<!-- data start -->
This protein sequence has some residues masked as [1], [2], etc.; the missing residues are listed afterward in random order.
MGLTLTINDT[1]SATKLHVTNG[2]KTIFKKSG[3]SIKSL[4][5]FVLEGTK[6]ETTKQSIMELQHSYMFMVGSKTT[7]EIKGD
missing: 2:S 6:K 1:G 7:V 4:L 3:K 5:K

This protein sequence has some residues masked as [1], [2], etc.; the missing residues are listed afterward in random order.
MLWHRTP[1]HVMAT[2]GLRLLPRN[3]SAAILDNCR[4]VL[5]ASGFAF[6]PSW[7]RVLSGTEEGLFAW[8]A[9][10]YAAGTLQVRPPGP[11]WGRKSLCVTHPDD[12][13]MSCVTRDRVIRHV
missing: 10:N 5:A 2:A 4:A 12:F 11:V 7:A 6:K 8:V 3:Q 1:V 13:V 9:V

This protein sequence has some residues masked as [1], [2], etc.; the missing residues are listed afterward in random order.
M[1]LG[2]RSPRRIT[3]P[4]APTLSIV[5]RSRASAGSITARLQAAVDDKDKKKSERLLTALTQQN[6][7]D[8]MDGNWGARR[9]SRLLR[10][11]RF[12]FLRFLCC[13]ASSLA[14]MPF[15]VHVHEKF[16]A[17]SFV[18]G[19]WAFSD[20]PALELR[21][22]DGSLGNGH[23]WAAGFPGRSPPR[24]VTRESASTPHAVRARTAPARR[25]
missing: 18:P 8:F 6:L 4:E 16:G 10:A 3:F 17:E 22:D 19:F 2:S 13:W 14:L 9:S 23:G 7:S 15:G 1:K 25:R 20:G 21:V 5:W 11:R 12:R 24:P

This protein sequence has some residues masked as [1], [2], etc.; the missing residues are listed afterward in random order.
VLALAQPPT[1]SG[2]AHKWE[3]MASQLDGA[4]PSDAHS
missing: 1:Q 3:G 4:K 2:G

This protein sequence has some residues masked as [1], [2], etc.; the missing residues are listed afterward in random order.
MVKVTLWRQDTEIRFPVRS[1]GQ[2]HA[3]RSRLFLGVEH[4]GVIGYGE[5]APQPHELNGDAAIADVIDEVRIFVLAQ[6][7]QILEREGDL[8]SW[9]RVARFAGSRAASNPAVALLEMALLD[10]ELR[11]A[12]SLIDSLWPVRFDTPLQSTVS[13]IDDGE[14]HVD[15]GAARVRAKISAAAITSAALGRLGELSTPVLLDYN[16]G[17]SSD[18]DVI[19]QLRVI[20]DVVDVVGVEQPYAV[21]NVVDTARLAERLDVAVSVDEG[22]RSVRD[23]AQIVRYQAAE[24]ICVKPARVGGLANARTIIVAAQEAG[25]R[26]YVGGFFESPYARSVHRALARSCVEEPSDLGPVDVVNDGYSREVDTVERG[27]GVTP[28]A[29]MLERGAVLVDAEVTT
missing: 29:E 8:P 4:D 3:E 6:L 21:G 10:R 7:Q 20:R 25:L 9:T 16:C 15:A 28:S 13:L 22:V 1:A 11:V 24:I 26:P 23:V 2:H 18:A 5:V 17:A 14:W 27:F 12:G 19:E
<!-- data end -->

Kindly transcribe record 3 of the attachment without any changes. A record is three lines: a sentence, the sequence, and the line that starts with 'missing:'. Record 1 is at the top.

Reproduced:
This protein sequence has some residues masked as [1], [2], etc.; the missing residues are listed afterward in random order.
M[1]LG[2]RSPRRIT[3]P[4]APTLSIV[5]RSRASAGSITARLQAAVDDKDKKKSERLLTALTQQN[6][7]D[8]MDGNWGARR[9]SRLLR[10][11]RF[12]FLRFLCC[13]ASSLA[14]MPF[15]VHVHEKF[16]A[17]SFV[18]G[19]WAFSD[20]PALELR[21][22]DGSLGNGH[23]WAAGFPGRSPPR[24]VTRESASTPHAVRARTAPARR[25]
missing: 18:P 8:F 6:L 4:E 16:G 10:A 3:F 17:E 22:D 19:F 2:S 13:W 14:L 9:S 23:G 7:S 15:G 1:K 25:R 20:G 21:V 5:W 11:R 12:R 24:P